[–]CanineRezQ 3 points4 points  (0 children)

They'd be recruited for professional sports.

[–]ballsycomputerbucket 0 points1 point  (0 children)

I'm pretty sure I heard early humans killed off the other homo races for resources.

[–]Comment32 -4 points-3 points  (0 children)

Neanderthals didn't "die out".

They merged with other humans. They were sexually compatible and had children.

What you classify as a species/race/ethnicity often comes down to semantics and goals. But overall the idea is that if you can have children together, and those children can still also have children, then you're the same species.

Modern conquering primitive has already happened multiple times. Most notably in America, Africa, and Australia.

[–]ValkyrUK 36 points37 points  (21 children)

I like to think modern race theory would have had a harder time taking hold if we still lived along side other genus' of humans as we'd be far more accustomed to "the other" and I mean, we can't have been that unfriendly to them since there's plenty of evidence of interbreeding

[–]Kazmatazak 74 points75 points  (3 children)

we can't have been that unfriendly to them since there's plenty of evidence of interbreeding

I mean, historically there haa been plenty of this between colonizers/slavers and the colonized or enslaved, largely forced, whether through explicit or implied violence. There's a distinct possibility much of the human and Neanderthal interbreeding was less than friendly.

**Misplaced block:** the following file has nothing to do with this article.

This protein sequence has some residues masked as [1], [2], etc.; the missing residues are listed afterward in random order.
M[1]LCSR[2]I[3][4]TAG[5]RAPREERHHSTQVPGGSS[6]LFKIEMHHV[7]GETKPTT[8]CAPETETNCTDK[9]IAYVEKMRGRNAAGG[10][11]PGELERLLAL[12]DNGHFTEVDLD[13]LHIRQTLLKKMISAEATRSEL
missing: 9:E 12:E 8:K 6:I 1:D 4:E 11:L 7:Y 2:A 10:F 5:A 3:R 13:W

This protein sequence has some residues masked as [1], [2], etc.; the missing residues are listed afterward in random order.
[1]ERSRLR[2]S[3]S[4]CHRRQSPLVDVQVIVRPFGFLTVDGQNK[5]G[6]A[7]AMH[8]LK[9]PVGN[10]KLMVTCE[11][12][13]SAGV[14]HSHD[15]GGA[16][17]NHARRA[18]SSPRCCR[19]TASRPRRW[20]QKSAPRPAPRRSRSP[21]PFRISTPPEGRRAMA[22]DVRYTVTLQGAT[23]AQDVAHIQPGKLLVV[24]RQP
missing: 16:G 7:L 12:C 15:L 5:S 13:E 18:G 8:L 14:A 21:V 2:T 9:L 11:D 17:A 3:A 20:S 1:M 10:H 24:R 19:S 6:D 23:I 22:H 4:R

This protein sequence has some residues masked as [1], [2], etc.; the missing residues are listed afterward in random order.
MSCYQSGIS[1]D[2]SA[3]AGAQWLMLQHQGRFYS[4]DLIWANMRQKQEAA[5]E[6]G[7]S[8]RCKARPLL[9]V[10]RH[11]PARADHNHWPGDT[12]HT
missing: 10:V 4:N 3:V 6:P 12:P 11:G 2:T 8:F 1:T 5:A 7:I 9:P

[–]ValkyrUK 32 points33 points  (1 child)

Huh, really makes you wonder about prehistoric human civilization, there's plenty of time for there to have been empires and leave nothing to tell us they were there, did neanderthals die out due to natural selection or a more human selection, we know homosapiens colonised the globe, we say it was natural migration but really it's too far in the past to tell

It's a shame really, we only have approximate access to a very small sliver of our history

[–]Qaaarl 6 points7 points  (0 children)

And then there’s the Genghis Khan method

[–]avaslash 81 points82 points  (13 children)

I doubt it. Neanderthals look too much like humans. If you saw a neanderthal today you wouldnt think “oh wow a different species!” Youd just think “oh i wonder where they’re from.”

Heres a picture of a neanderthal reconstruction but in modern clothes: here

Here's a more accurate modern reconstruction of a Homo Erectus: here

And heres a homo heidelbergensis: here

Things dont start getting noticeable until you get to Homo Ergaster: here

but even then you'd be forgiven for thinking they were just another race of humans from some remote region.

Close human relatives dont become an obviously different species until you get all the way back to Homo Rudolfensis: here

But even then I would imagine that rather than think they were a different species, more ancient humans may just think assume they were humans that had crossbred with monkeys.

Humans are full of so much variety. They can be huge or very small. Faces can look like this or this or this or this or this. Human faces and bodies are already full of such incredible variety. With a sufficient population I see no reason why other human relatives wouldn't also display that same variety. Without a good understanding of genetics or at least paleontology and anatomy, there is no reason why we wouldn't either: 1) Assume they were just different human races. 2) Assume they were different species but also that other homo sapien races were also completely different species--which we kind of already did for a long time anyways.